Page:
I grew up in a competitive environment.
I strived to have the best grades, have the best attendance in church, and learn the most verses for Sunday school. Then I went to a college where competitiveness was part of the culture. Everything—grades, sports, cars—was a competition between groups.
With that kind of background, I viewed the Christian life as one characterized by competition as well. Who couldn’t empathize with James and John for wanting to be top dogs in Jesus’ kingdom (Mark 10:36)? Peter and the others were probably just as mad because they did not get to ask the question first (Luke 9:46). Jesus took the wind out of their sails by telling them that the one who wished to be the greatest would have to serve everyone else.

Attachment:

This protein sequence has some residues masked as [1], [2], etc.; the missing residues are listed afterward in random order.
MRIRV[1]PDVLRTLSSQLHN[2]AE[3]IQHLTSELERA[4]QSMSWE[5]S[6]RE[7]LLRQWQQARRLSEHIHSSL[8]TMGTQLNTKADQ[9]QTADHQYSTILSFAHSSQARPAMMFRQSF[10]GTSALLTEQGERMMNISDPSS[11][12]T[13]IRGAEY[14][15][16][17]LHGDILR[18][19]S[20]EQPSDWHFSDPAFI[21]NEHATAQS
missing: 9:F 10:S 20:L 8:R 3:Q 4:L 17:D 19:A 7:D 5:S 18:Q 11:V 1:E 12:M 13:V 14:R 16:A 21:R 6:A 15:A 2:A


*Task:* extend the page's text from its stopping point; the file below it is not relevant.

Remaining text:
But who wants to serve, unless it is in tennis or in volleyball? Serving wasn’t on my bucket list of things to do.
Like everything else, God taught me about my selfishness. His patience, along with a forbearing wife and two sons, helped me learn to serve. One of the key things in being a servant is asking the one you want to serve what they really want. And Jesus was the supreme example because He knew what we needed and served even when it cost Him everything (Philippians 2:5-8).
The secret of serving is doing the opposite of what we naturally want to do: placing the desires of others ahead of our own and looking for opportunities to serve without calling attention to ourselves.
Imagine our world if we all competed in serving others?
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